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OBJECTIVES: We investigated longitudinally Vietnamese small-scale chicken flocks in order to characterize changes in antimicrobial resistance gene (ARG) content over their life cycle, and the impact of antimicrobial use (AMU) on an intervention consisting of veterinary advice provision. METHODS: AMU data and faecal samples were collected from 83 flocks (25 farms) at day-old, mid- and late-production (∼4 month cycle). Using high-throughput real-time PCR, samples were investigated for 94 ARGs. ARG copies were related to 16S rRNA and ng of DNA (ngDNA). Impact of AMU and ARGs in day-olds was investigated by mixed-effects models. RESULTS: Flocks received a mean (standard error, SE) animal daily dose (ADD) of 736.7 (83.0) and 52.1 (9.9) kg in early and late production, respectively. Overall, ARGs/16S rRNA increased from day-old (mean 1.47; SE 0.10) to mid-production (1.61; SE 0.16), further decreasing in end-production (1.60; SE 0.1) (all P > 0.05). In mid-production, ARGs/16S rRNA increased for aminoglycosides, phenicols, sulphonamides and tetracyclines, decreasing for polymyxins β-lactams and genes that confer resistance to mutiple classes (multi-drug resistance) (MDR). At end-production, aminoglycoside resistance decreased and polymyxin and quinolone resistance increased (all P  0.05) were computed. CONCLUSIONS: The flocks' environment (contaminated water, feed and residual contamination) is likely to play a more important role in transmission of ARGs to flocks than previously thought. Results highlight intriguing differences in the quantification of ARGs depending on the metric chosen.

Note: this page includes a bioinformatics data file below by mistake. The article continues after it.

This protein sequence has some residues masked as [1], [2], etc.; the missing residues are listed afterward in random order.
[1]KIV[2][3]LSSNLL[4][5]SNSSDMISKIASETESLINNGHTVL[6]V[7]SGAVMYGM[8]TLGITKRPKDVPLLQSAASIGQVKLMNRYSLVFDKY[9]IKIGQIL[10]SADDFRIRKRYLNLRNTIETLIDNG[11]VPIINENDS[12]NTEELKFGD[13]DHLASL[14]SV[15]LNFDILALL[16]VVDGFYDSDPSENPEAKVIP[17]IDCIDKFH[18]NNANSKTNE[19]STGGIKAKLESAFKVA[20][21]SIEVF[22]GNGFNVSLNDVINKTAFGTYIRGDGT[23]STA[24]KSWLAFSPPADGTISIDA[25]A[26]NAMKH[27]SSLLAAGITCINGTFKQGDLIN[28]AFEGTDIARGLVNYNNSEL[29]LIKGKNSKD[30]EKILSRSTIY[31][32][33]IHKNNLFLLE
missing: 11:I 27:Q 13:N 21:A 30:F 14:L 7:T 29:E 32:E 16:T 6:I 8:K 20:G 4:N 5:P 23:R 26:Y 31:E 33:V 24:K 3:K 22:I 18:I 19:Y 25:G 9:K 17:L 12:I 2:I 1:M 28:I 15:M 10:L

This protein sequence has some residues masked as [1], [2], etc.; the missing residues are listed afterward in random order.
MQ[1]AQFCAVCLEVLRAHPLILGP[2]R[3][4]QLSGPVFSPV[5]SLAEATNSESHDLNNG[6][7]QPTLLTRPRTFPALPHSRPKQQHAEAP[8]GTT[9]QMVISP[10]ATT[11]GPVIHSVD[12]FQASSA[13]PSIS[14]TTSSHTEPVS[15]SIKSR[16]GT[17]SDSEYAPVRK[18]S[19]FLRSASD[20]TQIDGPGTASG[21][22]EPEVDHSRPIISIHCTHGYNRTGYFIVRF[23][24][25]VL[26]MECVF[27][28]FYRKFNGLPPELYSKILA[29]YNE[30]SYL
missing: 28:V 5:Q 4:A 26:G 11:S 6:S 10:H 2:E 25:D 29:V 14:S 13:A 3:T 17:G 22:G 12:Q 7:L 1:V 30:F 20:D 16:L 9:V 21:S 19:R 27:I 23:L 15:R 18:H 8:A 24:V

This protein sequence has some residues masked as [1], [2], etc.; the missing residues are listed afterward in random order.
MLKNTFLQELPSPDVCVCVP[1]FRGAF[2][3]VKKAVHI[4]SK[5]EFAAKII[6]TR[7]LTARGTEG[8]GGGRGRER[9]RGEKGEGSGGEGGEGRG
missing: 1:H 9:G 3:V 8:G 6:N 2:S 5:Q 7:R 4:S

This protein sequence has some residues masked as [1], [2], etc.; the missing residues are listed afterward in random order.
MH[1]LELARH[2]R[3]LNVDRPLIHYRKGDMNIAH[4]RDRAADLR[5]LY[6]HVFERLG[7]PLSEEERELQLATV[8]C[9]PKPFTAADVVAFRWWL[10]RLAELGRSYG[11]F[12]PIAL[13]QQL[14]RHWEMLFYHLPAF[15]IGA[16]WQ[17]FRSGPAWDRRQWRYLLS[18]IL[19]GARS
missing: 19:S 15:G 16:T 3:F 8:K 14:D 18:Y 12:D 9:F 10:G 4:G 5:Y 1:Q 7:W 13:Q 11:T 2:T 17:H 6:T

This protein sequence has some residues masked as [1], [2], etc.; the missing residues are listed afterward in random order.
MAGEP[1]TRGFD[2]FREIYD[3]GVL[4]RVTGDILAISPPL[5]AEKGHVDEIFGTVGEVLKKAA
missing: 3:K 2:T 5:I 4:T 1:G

Original publication




Journal article


JAC Antimicrob Resist

Publication Date